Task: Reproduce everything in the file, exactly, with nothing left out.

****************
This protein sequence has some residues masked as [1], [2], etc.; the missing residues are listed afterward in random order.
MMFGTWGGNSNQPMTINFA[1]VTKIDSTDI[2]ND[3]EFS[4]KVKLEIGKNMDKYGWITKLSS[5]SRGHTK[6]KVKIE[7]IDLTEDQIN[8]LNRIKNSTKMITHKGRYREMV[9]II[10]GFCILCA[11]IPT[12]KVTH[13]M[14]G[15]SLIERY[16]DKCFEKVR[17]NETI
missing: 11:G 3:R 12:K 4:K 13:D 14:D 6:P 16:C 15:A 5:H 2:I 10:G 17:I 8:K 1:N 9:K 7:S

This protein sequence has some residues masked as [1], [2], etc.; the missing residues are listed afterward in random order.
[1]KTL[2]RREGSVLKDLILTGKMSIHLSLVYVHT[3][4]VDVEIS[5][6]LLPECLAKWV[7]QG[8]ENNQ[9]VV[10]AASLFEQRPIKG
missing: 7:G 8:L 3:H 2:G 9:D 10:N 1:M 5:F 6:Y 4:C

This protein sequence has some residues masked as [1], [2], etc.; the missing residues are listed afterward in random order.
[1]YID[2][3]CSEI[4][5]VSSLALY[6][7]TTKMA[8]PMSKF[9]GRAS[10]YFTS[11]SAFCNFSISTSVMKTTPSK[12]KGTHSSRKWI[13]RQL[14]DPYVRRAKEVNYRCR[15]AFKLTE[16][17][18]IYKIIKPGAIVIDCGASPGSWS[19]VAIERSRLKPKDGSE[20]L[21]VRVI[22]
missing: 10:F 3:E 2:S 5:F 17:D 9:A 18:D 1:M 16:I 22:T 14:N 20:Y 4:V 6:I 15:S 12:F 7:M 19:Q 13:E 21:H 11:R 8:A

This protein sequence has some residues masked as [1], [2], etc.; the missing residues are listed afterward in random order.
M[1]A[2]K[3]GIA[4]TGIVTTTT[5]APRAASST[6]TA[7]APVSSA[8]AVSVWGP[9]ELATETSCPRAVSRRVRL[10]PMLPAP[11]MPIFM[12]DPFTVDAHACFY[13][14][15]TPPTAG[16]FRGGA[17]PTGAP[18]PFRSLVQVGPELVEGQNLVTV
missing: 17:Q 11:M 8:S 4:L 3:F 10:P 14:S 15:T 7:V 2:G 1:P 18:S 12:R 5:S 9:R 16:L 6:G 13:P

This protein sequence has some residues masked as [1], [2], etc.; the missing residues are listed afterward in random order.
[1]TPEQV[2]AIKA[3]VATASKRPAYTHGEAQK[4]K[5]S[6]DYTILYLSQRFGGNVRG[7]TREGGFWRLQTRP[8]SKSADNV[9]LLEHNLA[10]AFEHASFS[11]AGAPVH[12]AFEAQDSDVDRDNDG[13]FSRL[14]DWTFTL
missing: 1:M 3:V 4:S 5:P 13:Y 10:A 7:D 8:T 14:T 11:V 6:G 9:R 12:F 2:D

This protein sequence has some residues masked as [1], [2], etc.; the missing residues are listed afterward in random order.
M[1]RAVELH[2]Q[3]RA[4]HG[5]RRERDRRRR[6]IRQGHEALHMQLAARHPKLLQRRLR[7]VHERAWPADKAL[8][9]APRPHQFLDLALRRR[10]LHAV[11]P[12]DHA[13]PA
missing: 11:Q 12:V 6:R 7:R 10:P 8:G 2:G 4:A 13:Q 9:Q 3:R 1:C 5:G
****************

This protein sequence has some residues masked as [1], [2], etc.; the missing residues are listed afterward in random order.
MMFGTWGGNSNQPMTINFA[1]VTKIDSTDI[2]ND[3]EFS[4]KVKLEIGKNMDKYGWITKLSS[5]SRGHTK[6]KVKIE[7]IDLTEDQIN[8]LNRIKNSTKMITHKGRYREMV[9]II[10]GFCILCA[11]IPT[12]KVTH[13]M[14]G[15]SLIERY[16]DKCFEKVR[17]NETI
missing: 11:G 3:R 12:K 4:K 13:D 14:D 6:P 16:C 15:A 5:H 2:I 10:G 17:I 8:K 1:N 9:K 7:S

This protein sequence has some residues masked as [1], [2], etc.; the missing residues are listed afterward in random order.
[1]KTL[2]RREGSVLKDLILTGKMSIHLSLVYVHT[3][4]VDVEIS[5][6]LLPECLAKWV[7]QG[8]ENNQ[9]VV[10]AASLFEQRPIKG
missing: 7:G 8:L 3:H 2:G 9:D 10:N 1:M 5:F 6:Y 4:C

This protein sequence has some residues masked as [1], [2], etc.; the missing residues are listed afterward in random order.
[1]YID[2][3]CSEI[4][5]VSSLALY[6][7]TTKMA[8]PMSKF[9]GRAS[10]YFTS[11]SAFCNFSISTSVMKTTPSK[12]KGTHSSRKWI[13]RQL[14]DPYVRRAKEVNYRCR[15]AFKLTE[16][17][18]IYKIIKPGAIVIDCGASPGSWS[19]VAIERSRLKPKDGSE[20]L[21]VRVI[22]
missing: 10:F 3:E 2:S 5:F 17:D 9:A 18:D 1:M 16:I 22:T 14:N 20:Y 4:V 6:I 15:S 12:F 7:M 19:Q 13:E 21:H 11:R 8:A

This protein sequence has some residues masked as [1], [2], etc.; the missing residues are listed afterward in random order.
M[1]A[2]K[3]GIA[4]TGIVTTTT[5]APRAASST[6]TA[7]APVSSA[8]AVSVWGP[9]ELATETSCPRAVSRRVRL[10]PMLPAP[11]MPIFM[12]DPFTVDAHACFY[13][14][15]TPPTAG[16]FRGGA[17]PTGAP[18]PFRSLVQVGPELVEGQNLVTV
missing: 17:Q 11:M 8:S 4:L 3:F 10:P 14:S 15:T 7:V 2:G 1:P 18:S 12:R 5:S 9:R 16:L 6:G 13:P

This protein sequence has some residues masked as [1], [2], etc.; the missing residues are listed afterward in random order.
[1]TPEQV[2]AIKA[3]VATASKRPAYTHGEAQK[4]K[5]S[6]DYTILYLSQRFGGNVRG[7]TREGGFWRLQTRP[8]SKSADNV[9]LLEHNLA[10]AFEHASFS[11]AGAPVH[12]AFEAQDSDVDRDNDG[13]FSRL[14]DWTFTL
missing: 1:M 3:V 4:S 5:P 13:Y 10:A 7:D 8:T 14:T 11:V 6:G 9:R 12:F 2:D

This protein sequence has some residues masked as [1], [2], etc.; the missing residues are listed afterward in random order.
M[1]RAVELH[2]Q[3]RA[4]HG[5]RRERDRRRR[6]IRQGHEALHMQLAARHPKLLQRRLR[7]VHERAWPADKAL[8][9]APRPHQFLDLALRRR[10]LHAV[11]P[12]DHA[13]PA
missing: 11:Q 12:V 6:R 7:R 10:P 8:G 2:G 4:A 13:Q 9:Q 3:R 1:C 5:G